A range of specialities of freshly cooked food from the region is offered on the menu. Pride is taken both in choice of ingredients, cooking time, presentation by the chef and the wine that goes with it. During the meal, the chef may wander through the restaurant greeting customers, pouring drinks and recognising that his/her work of love is enjoyed. The meal will have many courses and last for several hours.

With an elaborate meal, eaten to celebrate a special occasion, a different and suitable bottle of wine is chosen to accompany each course. Red wine, being a wine of choice, especially for the French (with cheese) often dominates the table.

The wine waiter will have extensive knowledge of the wine menu and know the nature of each bottle. He/she is able to advise on a suitable choice of wine according to the chosen dish or meal, if required. For the well educated diner this is not necessary and the restaurant is chosen on the good selection of wine offered.

The wine when served, is opened and genuinely tasted by the consumer to detect if it is served in good condition or not. The wine culture insists that the wine is stored carefully, opened and allowed to breath (especially Cabernet-Sauvignon red for example) before service, decanted if aged and served in the correct glass at the correct temperature.

Post-dinner liqueurs, known as digestives, such as a Cognac or Chartreuse are drunk before, during and after a black coffee.

Exchanges and divides 

Whilst the north enjoy the opportunities to trip across the channel or a frontier or two and appreciate the wine produce of France, Italy and Spain, the exchange in appreciation from the South to the North is rarely seen.

Subtleties of the Southern drinking culture are only experienced and understood in real context for the Northerners, when on holiday. Alongside all the interest that comes from an increase in wine tastings, expanded food menus and newly designed and modern interiors of pubs on behalf of the eager north, the habits of the northern drinker has caused a reaction of distaste and distain in the South.

Drinking in public in a pub or bar suggests, to many a Southern European, that a person has a drink problem, rather than a social life outside of the family home. To the French, Swiss and Italian, the drinking culture insists on having a relationship with the stomach, in this case with food being eaten alongside alcohol drunk.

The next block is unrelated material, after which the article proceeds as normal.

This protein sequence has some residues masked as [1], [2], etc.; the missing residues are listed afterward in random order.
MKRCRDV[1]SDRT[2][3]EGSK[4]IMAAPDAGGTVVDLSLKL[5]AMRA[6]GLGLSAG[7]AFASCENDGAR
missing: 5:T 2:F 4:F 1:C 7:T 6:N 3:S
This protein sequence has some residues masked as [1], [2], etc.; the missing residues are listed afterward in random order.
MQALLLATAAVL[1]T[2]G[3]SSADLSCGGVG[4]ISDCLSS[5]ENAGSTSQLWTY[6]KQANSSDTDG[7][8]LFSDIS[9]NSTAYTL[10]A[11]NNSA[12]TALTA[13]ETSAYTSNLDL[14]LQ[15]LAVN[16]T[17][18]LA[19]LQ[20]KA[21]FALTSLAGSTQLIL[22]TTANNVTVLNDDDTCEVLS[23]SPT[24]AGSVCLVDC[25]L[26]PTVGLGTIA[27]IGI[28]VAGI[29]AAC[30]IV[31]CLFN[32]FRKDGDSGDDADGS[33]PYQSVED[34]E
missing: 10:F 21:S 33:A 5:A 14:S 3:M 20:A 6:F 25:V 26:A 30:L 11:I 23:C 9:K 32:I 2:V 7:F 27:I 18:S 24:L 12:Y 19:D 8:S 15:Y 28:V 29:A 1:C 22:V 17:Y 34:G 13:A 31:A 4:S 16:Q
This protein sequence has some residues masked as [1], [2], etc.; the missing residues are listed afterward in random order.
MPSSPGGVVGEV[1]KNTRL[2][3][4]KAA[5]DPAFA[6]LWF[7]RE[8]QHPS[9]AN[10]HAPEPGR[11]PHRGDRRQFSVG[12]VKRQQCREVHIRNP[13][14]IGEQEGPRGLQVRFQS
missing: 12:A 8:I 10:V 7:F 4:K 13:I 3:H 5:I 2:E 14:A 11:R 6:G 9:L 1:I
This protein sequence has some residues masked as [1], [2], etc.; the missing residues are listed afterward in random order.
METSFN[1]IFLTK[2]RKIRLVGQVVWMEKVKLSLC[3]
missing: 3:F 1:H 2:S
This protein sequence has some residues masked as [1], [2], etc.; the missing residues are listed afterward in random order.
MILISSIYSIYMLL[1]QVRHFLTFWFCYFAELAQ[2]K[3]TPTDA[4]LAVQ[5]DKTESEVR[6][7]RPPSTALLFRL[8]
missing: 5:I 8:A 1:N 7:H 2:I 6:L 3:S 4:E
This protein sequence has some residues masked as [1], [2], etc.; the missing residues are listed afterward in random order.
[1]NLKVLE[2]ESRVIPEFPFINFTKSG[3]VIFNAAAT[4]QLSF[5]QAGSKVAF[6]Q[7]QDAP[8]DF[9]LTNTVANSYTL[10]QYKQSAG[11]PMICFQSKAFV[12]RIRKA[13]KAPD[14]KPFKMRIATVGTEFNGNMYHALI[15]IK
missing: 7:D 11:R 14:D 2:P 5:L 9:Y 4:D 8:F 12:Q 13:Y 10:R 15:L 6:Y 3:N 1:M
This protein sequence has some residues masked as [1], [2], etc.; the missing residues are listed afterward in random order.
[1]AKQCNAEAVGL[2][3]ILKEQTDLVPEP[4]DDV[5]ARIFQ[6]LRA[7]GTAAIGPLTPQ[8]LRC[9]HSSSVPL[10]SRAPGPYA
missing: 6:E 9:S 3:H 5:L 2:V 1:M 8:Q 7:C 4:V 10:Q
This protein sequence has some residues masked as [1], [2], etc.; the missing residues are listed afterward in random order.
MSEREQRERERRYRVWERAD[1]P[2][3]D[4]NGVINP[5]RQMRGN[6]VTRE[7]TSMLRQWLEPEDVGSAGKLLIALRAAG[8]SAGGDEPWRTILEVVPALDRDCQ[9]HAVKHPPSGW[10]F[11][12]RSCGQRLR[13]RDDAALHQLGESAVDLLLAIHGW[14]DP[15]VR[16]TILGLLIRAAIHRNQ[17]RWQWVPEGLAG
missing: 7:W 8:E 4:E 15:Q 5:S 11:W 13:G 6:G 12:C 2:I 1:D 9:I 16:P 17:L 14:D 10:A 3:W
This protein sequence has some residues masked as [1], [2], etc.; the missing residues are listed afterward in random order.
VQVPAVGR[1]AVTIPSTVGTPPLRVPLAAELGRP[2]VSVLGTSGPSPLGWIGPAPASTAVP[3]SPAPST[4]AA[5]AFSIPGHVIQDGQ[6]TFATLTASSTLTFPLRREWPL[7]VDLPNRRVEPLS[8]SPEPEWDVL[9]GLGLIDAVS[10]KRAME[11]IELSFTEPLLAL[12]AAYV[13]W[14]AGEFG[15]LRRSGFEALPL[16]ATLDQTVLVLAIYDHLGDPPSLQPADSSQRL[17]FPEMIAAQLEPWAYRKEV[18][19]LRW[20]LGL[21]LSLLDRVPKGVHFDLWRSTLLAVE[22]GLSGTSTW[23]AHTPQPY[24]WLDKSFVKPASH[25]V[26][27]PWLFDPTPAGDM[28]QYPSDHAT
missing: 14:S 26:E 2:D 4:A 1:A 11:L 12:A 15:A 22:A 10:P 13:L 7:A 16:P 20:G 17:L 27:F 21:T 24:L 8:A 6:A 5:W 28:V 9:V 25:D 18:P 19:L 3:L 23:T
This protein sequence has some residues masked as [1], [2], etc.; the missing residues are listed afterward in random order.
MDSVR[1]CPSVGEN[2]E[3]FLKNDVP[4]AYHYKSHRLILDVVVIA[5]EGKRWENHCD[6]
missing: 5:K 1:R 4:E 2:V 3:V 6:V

In more recent years, pubs have come under scrutiny and criticism with the rise of the shameful binge drinker and the increase in under-age drinking. Competition and diversification in the beer and pub market place has introduced many a theme pub which attracts more than ever, the young and restless. Accompanying the latest music and pub club scene are special promotional marketing strategies in addition to ‘happy hours' and a diverse and wider selection of potent beverages.

The Binge drinker, by loose definition, is a person who drinks to get drunk once or twice a week. Whilst frequently reminded by health research evidence that this habit does damage to their health, by police that it can compromise personal security and work related commentary that it is reputation destroying within their social and work circles, the binge drinker persists. The binge drinker is also deemed a danger to others, in the form of drunken related violence or irresponsible driving.

In response to this damaging trend and the rise of too much irresponsible drinking is a national campaign in the UK to enforce a tighter reinforcement of responsibility. The wine and spirits trade association UK, keen to promote drink awareness, launched the new ‘Standards of production and sale of alcohol drinks in the UK', in 2005.

The guidelines encourage operating at the highest possible standards in all areas of production, distribution, marketing and retailing of alcoholic drinks. Included amongst many aspects outlined, is the promotion of sensible drinking and the setting of limits on sales. At the centre of the campaign are the Bar tenders who are to avoid actions such as selling more drinks that may encourage drunkenness. Company policy/ pub policy is written to support the standards and staff in adhering to restrictions. The front of the pub operation now has a strict and clearly re-defined specific work and drinking culture.

For the marketing companies there are regulations written to avoid the marketing of alcoholic drinks to under 18 year olds. The selling, marketing and labelling of alcohol is now under the watchful eye of many an authority and association.

For the traditional pub goer, nothing has changed though. The quiet pint of beer, familiar ambience and conversation still remains. The wine menu may have expanded but not replaced the ales and bitters. The home collection of foreign wines may be increasing but no one would be seen holding a delicate wine glass when out in public. What remains to be seen is if Le Pub comes into it's own with the young and restless French, Italians and Swiss or if the current road carnage is linked to one to many vin rouge before the journey home!

SpotLight is the weekly column exclusively written for 4Hoteliers.com by Sarah Muxlow, it is highlighting the challenges and issues which the global hospitality is facing today.

Sarah is writing for hotel and restaurant owners, hotel chain managers, producers/growers/sellers of food & beverage, restaurant associations, governing bodies and hotel schools. She is looking at the problems they face...competition, trends of branding, staff shortages, unskilled staff, turning out students who are looking for good in-house management training schemes with hotel chains, what makes a good quality training course at a hotel school and more...